A combined Fairfax / Four Corners investigation has alleged that
7-Eleven stores across Australia have engaged in fraudulent
workplace practices including:
underpayment of wages;
falsifying payroll records; and
threatening illegal workers with deportation if they complain
about their wages or conditions.
Know your rights
While investigations by the 7-Eleven head office, the Fair Work
Ombudsman and the Department of Immigration and Citizenship are
ongoing, this scandal is a timely reminder to employers
minimum wage: the Fair Work Act 2009 (Cth)
(FWA) requires employers to pay their workers the minimum wage
prescribed by the relevant award or agreement. Underpayment of
wages can result in, amongst other things, court ordered
compensation to affected employees and penalties per breach of up
$6,600 for individuals who are involved in a breach; and
$33,000 for corporations.
record-keeping and pay slips: record-keeping
and pay slip obligations are prescribed under the FWA. Failure to
comply with record-keeping and pay slip obligations can result in
penalties per breach of:
$3,300 for individuals who are involved in a breach; and
$33,000 for corporations.
visas: it is an offence under the Migration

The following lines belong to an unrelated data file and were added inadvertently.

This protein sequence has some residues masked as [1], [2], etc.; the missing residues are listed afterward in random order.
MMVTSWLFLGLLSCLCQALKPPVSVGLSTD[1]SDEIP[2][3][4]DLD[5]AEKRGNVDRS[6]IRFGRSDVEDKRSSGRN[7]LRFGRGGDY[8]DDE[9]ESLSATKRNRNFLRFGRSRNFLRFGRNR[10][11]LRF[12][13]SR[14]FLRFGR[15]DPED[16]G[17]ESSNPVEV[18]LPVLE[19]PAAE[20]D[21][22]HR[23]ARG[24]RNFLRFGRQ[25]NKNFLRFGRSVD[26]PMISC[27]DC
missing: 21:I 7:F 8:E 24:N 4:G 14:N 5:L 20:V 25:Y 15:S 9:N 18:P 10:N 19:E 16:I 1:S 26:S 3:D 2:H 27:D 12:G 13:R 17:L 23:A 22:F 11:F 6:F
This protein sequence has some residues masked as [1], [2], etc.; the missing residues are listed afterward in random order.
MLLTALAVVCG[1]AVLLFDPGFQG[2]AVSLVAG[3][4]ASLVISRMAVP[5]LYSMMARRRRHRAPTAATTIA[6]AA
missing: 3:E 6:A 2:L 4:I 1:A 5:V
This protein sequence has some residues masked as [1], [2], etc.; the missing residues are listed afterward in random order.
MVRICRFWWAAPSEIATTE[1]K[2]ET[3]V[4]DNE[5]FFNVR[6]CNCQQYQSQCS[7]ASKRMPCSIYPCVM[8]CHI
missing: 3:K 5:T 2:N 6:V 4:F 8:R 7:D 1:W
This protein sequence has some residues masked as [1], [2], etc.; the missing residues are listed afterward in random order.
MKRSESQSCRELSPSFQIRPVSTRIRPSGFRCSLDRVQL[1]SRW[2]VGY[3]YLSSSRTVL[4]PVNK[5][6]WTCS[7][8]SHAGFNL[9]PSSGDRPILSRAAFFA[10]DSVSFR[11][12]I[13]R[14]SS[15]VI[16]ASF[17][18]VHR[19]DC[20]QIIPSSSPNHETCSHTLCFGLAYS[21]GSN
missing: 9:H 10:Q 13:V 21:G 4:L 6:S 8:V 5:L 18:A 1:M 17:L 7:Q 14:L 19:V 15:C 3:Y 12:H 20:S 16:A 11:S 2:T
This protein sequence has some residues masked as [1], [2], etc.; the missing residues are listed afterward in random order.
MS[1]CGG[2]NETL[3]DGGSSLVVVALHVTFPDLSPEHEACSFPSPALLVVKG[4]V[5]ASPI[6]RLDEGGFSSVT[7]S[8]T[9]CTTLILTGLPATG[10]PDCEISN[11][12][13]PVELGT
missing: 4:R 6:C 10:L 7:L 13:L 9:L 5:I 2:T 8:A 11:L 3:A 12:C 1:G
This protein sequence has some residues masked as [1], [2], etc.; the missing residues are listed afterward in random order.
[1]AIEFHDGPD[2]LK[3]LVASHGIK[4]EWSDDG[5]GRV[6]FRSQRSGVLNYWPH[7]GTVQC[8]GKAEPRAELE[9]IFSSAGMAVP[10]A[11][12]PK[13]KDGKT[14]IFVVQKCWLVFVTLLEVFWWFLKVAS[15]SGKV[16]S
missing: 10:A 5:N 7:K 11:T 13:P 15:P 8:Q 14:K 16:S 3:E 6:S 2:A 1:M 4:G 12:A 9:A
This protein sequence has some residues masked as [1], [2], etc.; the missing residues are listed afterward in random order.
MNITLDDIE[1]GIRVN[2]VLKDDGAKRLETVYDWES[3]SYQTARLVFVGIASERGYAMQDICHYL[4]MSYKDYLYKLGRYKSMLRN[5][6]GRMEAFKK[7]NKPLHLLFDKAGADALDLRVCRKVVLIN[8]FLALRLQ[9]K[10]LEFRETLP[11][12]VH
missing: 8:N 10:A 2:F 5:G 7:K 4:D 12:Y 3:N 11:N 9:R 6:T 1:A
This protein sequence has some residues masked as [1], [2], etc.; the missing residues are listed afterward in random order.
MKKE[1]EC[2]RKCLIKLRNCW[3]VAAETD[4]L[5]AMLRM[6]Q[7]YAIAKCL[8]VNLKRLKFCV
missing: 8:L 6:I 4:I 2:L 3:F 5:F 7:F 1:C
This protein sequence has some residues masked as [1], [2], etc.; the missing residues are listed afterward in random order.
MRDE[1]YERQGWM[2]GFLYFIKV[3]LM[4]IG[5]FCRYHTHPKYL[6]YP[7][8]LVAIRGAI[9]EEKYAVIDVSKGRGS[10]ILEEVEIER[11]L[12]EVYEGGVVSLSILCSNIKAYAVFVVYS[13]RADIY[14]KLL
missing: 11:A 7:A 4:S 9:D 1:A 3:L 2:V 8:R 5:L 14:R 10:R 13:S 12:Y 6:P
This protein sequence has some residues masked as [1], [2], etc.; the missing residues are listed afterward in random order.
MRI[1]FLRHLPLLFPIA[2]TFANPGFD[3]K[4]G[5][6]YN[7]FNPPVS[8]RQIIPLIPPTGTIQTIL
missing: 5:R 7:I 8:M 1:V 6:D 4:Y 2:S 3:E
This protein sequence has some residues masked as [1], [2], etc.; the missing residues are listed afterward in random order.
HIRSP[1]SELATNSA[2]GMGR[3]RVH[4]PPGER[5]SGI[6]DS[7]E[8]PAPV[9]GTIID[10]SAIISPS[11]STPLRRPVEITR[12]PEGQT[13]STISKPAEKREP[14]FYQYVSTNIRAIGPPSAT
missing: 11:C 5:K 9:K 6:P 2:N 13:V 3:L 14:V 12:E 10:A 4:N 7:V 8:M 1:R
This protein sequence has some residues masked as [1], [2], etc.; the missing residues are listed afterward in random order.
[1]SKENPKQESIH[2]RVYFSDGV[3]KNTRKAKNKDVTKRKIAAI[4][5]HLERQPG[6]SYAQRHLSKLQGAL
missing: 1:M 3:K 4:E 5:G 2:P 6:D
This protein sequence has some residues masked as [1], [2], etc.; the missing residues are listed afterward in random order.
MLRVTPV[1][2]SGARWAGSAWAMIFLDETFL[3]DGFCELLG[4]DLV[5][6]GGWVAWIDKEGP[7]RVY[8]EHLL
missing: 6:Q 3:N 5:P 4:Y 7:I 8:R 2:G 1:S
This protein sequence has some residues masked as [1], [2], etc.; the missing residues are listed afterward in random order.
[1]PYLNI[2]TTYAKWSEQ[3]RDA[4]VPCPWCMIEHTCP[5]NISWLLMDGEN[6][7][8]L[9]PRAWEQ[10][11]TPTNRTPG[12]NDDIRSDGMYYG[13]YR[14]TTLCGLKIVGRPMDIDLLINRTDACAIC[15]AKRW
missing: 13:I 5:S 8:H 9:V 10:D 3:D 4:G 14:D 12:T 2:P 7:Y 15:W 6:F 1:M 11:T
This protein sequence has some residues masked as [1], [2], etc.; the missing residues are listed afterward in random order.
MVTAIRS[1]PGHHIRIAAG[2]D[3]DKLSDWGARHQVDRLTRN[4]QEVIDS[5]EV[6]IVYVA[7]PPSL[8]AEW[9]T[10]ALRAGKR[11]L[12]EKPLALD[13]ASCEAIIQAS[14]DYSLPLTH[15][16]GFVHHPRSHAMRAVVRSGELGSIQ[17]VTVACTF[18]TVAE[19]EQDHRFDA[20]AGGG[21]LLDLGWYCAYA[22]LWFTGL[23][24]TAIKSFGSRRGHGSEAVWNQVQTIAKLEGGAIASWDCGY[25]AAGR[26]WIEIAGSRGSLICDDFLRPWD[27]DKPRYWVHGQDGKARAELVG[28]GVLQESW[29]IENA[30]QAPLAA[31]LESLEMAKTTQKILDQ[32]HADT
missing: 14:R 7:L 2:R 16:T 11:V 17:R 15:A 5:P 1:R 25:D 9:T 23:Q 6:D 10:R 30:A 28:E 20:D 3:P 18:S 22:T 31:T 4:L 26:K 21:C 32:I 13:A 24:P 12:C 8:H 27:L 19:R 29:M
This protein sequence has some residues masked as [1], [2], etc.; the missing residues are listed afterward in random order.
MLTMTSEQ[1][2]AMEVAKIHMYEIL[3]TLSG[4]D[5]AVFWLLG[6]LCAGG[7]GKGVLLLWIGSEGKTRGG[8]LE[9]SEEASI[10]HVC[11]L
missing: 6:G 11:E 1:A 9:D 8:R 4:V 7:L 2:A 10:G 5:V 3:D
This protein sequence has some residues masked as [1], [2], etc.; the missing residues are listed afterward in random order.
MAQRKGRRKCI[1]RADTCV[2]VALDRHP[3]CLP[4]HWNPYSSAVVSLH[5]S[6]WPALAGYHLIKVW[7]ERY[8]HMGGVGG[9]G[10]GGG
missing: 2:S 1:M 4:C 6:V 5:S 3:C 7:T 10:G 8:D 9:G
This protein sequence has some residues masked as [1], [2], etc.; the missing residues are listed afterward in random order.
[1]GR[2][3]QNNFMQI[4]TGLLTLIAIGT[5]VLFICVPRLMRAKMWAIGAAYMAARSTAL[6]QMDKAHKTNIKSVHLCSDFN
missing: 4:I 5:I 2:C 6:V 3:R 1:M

Act 1958 (Cth) to hire workers who do not have visa and work rights
in Australia. Civil and criminal penalties may apply to individuals
and corporations for employing illegal workers ranging from $3,060
And there were others ...
The Fair Work Ombudsman has commenced legal proceedings against
a 7-Eleven store in Sydney which allegedly underpaid 2 migrant
workers almost $50,000 and created erroneous records for the
The Federal Court of Australia held that a 7-Eleven store in
Brisbane had unpaid an international student the sum of $21,298 and
ordered the student to be back-paid his lost wages. The Court also
issued the 7-Eleven franchise owner with a $6,970 penalty.
Up, up – prices are up!
Did you know that Fair Work has raised the national minimum wage
by 2.5%, which may apply to your staff if they are covered by an
award? Have you passed on these increases to your workers? For
further advice regarding your obligations under the FWA and the
modern award regime please speak to one of our employment
The content of this article is intended to provide a general
guide to the subject matter. Specialist advice should be sought
about your specific circumstances.
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An employee that refused a reasonable offer of settlement was ordered by the FWC to pay his ex-employer's legal costs.
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